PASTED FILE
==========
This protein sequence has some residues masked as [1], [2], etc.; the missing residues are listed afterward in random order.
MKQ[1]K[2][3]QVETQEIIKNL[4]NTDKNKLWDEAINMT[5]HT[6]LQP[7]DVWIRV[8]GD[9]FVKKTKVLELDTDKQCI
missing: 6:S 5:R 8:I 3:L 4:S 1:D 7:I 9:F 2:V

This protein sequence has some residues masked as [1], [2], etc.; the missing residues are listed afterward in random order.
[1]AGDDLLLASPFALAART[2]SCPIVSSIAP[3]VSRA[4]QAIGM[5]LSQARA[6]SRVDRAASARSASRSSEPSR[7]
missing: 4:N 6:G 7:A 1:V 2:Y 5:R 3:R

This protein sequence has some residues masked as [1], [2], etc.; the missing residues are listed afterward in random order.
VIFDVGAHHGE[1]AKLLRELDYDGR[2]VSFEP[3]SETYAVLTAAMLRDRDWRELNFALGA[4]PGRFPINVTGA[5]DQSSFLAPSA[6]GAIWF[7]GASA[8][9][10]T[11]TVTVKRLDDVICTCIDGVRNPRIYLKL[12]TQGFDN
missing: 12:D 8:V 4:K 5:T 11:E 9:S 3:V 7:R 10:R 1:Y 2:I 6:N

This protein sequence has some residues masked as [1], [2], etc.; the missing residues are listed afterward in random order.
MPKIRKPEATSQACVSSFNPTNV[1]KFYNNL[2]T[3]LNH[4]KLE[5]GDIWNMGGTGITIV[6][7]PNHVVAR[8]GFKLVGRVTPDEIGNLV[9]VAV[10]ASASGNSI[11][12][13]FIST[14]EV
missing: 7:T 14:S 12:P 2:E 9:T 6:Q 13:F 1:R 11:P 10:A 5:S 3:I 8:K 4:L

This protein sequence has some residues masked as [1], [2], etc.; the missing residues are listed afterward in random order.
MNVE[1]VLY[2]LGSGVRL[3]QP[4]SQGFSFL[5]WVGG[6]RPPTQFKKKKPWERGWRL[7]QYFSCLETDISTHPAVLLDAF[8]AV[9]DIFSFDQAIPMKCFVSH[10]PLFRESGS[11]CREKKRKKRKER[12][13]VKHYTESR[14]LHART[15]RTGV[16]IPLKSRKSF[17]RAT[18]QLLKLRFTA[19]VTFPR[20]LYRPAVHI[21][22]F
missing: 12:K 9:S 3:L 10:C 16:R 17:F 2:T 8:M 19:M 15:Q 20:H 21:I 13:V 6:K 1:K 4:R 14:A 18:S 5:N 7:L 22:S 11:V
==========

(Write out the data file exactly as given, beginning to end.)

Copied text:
This protein sequence has some residues masked as [1], [2], etc.; the missing residues are listed afterward in random order.
MKQ[1]K[2][3]QVETQEIIKNL[4]NTDKNKLWDEAINMT[5]HT[6]LQP[7]DVWIRV[8]GD[9]FVKKTKVLELDTDKQCI
missing: 6:S 5:R 8:I 3:L 4:S 1:D 7:I 9:F 2:V

This protein sequence has some residues masked as [1], [2], etc.; the missing residues are listed afterward in random order.
[1]AGDDLLLASPFALAART[2]SCPIVSSIAP[3]VSRA[4]QAIGM[5]LSQARA[6]SRVDRAASARSASRSSEPSR[7]
missing: 4:N 6:G 7:A 1:V 2:Y 5:R 3:R

This protein sequence has some residues masked as [1], [2], etc.; the missing residues are listed afterward in random order.
VIFDVGAHHGE[1]AKLLRELDYDGR[2]VSFEP[3]SETYAVLTAAMLRDRDWRELNFALGA[4]PGRFPINVTGA[5]DQSSFLAPSA[6]GAIWF[7]GASA[8][9][10]T[11]TVTVKRLDDVICTCIDGVRNPRIYLKL[12]TQGFDN
missing: 12:D 8:V 4:K 5:T 11:E 9:S 3:V 7:R 10:R 1:Y 2:I 6:N

This protein sequence has some residues masked as [1], [2], etc.; the missing residues are listed afterward in random order.
MPKIRKPEATSQACVSSFNPTNV[1]KFYNNL[2]T[3]LNH[4]KLE[5]GDIWNMGGTGITIV[6][7]PNHVVAR[8]GFKLVGRVTPDEIGNLV[9]VAV[10]ASASGNSI[11][12][13]FIST[14]EV
missing: 7:T 14:S 12:P 2:E 9:T 6:Q 13:F 1:R 11:P 10:A 5:S 3:I 8:K 4:L

This protein sequence has some residues masked as [1], [2], etc.; the missing residues are listed afterward in random order.
MNVE[1]VLY[2]LGSGVRL[3]QP[4]SQGFSFL[5]WVGG[6]RPPTQFKKKKPWERGWRL[7]QYFSCLETDISTHPAVLLDAF[8]AV[9]DIFSFDQAIPMKCFVSH[10]PLFRESGS[11]CREKKRKKRKER[12][13]VKHYTESR[14]LHART[15]RTGV[16]IPLKSRKSF[17]RAT[18]QLLKLRFTA[19]VTFPR[20]LYRPAVHI[21][22]F
missing: 12:K 9:S 3:L 10:C 16:R 17:F 2:T 8:M 19:M 15:Q 20:H 21:I 13:V 6:K 1:K 4:R 14:A 18:S 5:N 7:L 22:S 11:V